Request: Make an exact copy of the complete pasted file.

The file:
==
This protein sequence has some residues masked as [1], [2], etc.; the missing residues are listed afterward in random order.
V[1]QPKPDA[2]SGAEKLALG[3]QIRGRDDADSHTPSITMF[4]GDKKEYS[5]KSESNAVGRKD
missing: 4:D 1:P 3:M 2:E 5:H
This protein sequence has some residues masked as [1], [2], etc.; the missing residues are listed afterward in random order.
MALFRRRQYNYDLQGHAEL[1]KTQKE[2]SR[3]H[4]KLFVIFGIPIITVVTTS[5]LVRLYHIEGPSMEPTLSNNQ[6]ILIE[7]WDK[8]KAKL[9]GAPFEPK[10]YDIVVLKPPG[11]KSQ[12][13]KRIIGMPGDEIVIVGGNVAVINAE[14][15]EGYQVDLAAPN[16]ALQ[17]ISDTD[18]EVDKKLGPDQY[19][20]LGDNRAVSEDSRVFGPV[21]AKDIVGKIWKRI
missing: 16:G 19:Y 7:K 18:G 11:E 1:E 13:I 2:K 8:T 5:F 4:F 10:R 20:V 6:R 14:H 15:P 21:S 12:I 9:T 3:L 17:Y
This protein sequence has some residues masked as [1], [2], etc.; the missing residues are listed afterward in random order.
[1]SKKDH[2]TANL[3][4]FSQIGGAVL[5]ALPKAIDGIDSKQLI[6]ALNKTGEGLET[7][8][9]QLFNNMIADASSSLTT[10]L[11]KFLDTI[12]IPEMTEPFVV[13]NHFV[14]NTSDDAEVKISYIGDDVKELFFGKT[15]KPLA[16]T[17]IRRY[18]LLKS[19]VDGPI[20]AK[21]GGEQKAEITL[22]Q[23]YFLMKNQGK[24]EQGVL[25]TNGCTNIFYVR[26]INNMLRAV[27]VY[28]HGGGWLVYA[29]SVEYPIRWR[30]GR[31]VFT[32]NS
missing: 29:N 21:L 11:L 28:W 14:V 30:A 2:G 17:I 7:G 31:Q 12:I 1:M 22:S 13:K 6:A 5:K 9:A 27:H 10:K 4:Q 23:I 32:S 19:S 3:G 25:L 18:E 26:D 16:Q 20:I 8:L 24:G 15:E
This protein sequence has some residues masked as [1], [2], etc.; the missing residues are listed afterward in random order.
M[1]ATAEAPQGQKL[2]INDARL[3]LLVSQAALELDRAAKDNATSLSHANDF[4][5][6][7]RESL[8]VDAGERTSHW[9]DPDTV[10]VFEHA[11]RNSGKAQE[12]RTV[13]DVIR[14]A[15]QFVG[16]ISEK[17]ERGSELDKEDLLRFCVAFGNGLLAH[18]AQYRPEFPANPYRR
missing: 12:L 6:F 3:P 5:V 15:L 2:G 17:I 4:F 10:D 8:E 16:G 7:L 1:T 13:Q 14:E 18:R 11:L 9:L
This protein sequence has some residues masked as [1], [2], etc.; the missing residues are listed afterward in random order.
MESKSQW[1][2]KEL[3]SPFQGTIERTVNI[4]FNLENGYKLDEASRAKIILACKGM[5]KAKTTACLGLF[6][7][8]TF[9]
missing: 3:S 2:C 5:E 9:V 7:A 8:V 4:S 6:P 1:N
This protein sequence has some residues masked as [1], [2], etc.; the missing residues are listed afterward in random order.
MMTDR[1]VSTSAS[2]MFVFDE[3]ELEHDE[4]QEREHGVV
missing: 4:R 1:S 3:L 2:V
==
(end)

This protein sequence has some residues masked as [1], [2], etc.; the missing residues are listed afterward in random order.
V[1]QPKPDA[2]SGAEKLALG[3]QIRGRDDADSHTPSITMF[4]GDKKEYS[5]KSESNAVGRKD
missing: 4:D 1:P 3:M 2:E 5:H
This protein sequence has some residues masked as [1], [2], etc.; the missing residues are listed afterward in random order.
MALFRRRQYNYDLQGHAEL[1]KTQKE[2]SR[3]H[4]KLFVIFGIPIITVVTTS[5]LVRLYHIEGPSMEPTLSNNQ[6]ILIE[7]WDK[8]KAKL[9]GAPFEPK[10]YDIVVLKPPG[11]KSQ[12][13]KRIIGMPGDEIVIVGGNVAVINAE[14][15]EGYQVDLAAPN[16]ALQ[17]ISDTD[18]EVDKKLGPDQY[19][20]LGDNRAVSEDSRVFGPV[21]AKDIVGKIWKRI
missing: 16:G 19:Y 7:K 18:G 11:E 1:E 13:I 2:K 8:T 5:F 4:F 10:R 20:V 6:R 14:H 15:P 21:S 12:I 9:T 3:L 17:Y
This protein sequence has some residues masked as [1], [2], etc.; the missing residues are listed afterward in random order.
[1]SKKDH[2]TANL[3][4]FSQIGGAVL[5]ALPKAIDGIDSKQLI[6]ALNKTGEGLET[7][8][9]QLFNNMIADASSSLTT[10]L[11]KFLDTI[12]IPEMTEPFVV[13]NHFV[14]NTSDDAEVKISYIGDDVKELFFGKT[15]KPLA[16]T[17]IRRY[18]LLKS[19]VDGPI[20]AK[21]GGEQKAEITL[22]Q[23]YFLMKNQGK[24]EQGVL[25]TNGCTNIFYVR[26]INNMLRAV[27]VY[28]HGGGWLVYA[29]SVEYPIRWR[30]GR[31]VFT[32]NS
missing: 29:N 21:L 11:L 28:W 14:V 30:A 2:G 17:I 7:G 31:Q 12:I 1:M 22:S 13:K 6:A 5:K 9:A 27:H 10:K 4:Q 23:I 32:S 19:S 3:G 25:L 18:E 26:D 16:Q 20:I 8:L 24:G 15:E
This protein sequence has some residues masked as [1], [2], etc.; the missing residues are listed afterward in random order.
M[1]ATAEAPQGQKL[2]INDARL[3]LLVSQAALELDRAAKDNATSLSHANDF[4][5][6][7]RESL[8]VDAGERTSHW[9]DPDTV[10]VFEHA[11]RNSGKAQE[12]RTV[13]DVIR[14]A[15]QFVG[16]ISEK[17]ERGSELDKEDLLRFCVAFGNGLLAH[18]AQYRPEFPANPYRR
missing: 12:L 6:F 3:P 5:V 15:L 2:G 17:I 4:F 10:D 8:E 16:G 7:L 1:T 13:Q 14:E 18:R 11:L 9:L
This protein sequence has some residues masked as [1], [2], etc.; the missing residues are listed afterward in random order.
MESKSQW[1][2]KEL[3]SPFQGTIERTVNI[4]FNLENGYKLDEASRAKIILACKGM[5]KAKTTACLGLF[6][7][8]TF[9]
missing: 3:S 2:C 5:E 9:V 7:A 8:V 4:S 6:P 1:N
This protein sequence has some residues masked as [1], [2], etc.; the missing residues are listed afterward in random order.
MMTDR[1]VSTSAS[2]MFVFDE[3]ELEHDE[4]QEREHGVV
missing: 4:R 1:S 3:L 2:V